unlike many seventeenth-century science writers, Margaret seldom mixed theology with her hazy natural philosophy. At the conclusion of Philosophical and Physical Opinions she explained that matter and motion expressed God's Divine Plan, but that the Deity would remain incomprehensible and was therefore of no concern to scientists. In the following centuries many natural philosophers would adopt similar arguments to avoid religious controversy (84).

As mentioned, this question of atheism arises in any atomic theory. Before discussing the specifics of Cavendish's atomic theory, a sketch of the state of atomic theory in her lifetime may be helpful.

The atom was an important construct in seventeenth-century England, and one of the most important texts on atomism was the Physica Peripatetica by Johannes Magirus, which Newton studied during his days at Cambridge (Kargon 1). To summarize briefly, according to Magirus, matter exists as four elements (air, earth, fire, and water) and each element is associated with "manifest qualities," which are evident to the eye, and "obscure qualities" which are not easily classified, such as magnetism and electrical attraction. Manifest qualities fall into two categories: Primary (hotness, wetness, coldness, dryness) and Secondary, which implies a mix of various qualitites (color, odor, taste, rarity, density, levity, gravity, hardness, and softness) (Kargon 2).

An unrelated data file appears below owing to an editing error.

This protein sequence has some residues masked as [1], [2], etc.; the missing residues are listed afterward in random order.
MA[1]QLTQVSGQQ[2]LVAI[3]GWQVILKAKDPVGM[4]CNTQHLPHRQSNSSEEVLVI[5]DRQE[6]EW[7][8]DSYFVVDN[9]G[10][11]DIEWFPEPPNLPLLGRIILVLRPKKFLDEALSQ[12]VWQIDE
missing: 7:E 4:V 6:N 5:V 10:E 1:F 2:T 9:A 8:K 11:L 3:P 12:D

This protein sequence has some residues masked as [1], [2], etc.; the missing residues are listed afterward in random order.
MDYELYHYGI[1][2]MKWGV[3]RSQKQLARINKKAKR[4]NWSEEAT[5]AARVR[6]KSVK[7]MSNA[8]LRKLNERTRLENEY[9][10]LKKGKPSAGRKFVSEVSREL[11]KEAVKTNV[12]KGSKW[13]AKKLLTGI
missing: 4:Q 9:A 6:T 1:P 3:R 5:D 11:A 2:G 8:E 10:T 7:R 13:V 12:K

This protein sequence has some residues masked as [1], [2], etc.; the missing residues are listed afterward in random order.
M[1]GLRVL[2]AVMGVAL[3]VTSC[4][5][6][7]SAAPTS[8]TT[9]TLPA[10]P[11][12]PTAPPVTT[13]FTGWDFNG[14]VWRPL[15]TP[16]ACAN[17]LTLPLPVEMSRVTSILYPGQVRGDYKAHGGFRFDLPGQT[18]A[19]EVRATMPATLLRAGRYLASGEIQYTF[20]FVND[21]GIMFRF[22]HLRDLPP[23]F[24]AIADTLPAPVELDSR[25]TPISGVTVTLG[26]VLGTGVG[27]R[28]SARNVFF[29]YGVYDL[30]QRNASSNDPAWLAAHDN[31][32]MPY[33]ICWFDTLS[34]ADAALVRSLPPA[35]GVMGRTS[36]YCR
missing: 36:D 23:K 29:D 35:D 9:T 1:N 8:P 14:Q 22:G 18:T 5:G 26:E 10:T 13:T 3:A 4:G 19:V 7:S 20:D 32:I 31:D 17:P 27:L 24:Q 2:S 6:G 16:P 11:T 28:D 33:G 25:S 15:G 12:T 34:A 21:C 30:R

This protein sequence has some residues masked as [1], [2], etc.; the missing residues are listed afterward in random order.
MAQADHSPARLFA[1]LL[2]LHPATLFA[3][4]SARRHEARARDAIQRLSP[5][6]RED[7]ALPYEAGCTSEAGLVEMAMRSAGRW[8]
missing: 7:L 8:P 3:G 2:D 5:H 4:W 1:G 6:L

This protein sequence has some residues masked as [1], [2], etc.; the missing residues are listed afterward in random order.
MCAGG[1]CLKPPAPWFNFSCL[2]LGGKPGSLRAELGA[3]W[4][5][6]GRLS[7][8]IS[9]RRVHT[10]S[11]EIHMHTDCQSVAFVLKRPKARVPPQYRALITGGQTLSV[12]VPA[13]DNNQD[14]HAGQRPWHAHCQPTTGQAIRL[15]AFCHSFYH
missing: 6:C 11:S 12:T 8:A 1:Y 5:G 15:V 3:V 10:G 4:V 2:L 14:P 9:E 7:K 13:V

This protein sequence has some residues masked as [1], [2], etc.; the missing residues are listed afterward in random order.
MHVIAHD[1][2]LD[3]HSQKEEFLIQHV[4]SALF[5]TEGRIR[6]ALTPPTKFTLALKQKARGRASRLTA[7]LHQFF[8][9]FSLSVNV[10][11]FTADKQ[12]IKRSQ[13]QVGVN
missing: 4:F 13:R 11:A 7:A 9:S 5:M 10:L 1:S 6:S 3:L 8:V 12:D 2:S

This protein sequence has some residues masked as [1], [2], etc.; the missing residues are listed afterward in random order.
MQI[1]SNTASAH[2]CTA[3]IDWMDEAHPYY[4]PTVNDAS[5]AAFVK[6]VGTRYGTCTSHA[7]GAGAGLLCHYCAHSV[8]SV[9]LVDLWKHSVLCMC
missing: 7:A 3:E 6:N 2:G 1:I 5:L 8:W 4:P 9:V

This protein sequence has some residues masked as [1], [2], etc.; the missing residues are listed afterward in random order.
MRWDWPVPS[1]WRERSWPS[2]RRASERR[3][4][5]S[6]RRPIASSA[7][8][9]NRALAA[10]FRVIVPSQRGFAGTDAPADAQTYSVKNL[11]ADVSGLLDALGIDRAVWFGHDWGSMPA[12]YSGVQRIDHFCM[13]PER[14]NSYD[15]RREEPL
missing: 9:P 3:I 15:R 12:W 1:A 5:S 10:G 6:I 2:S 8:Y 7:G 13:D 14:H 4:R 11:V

Also popular was the Corps de philosophie by Scipion du Pleix. du Pleix followed the Aristotlean division of matter into prime matter and secondary matter. Prime matter cannot be found in nature; it can be found only by reason. Secondary matter exists only in nature. du Pleix also offers four elements which make up secondary matter, and these four elements are formed from combinations of four primary qualities in matter (heat, cold, wetness, dryness). Fire is made of heat and dryness, air is wet and hot, water is cold and wet, earth is dry and cold (Kargon 2).

Robert Kargon offers a succinct explanation of the popularity of atomism in seventeenth-century England, although he admits he is over-simplifying:

1) The causal relationship posited by atomism was closest to what they were observing in their vacuum experiments -- bodies are moved by pressure or collision.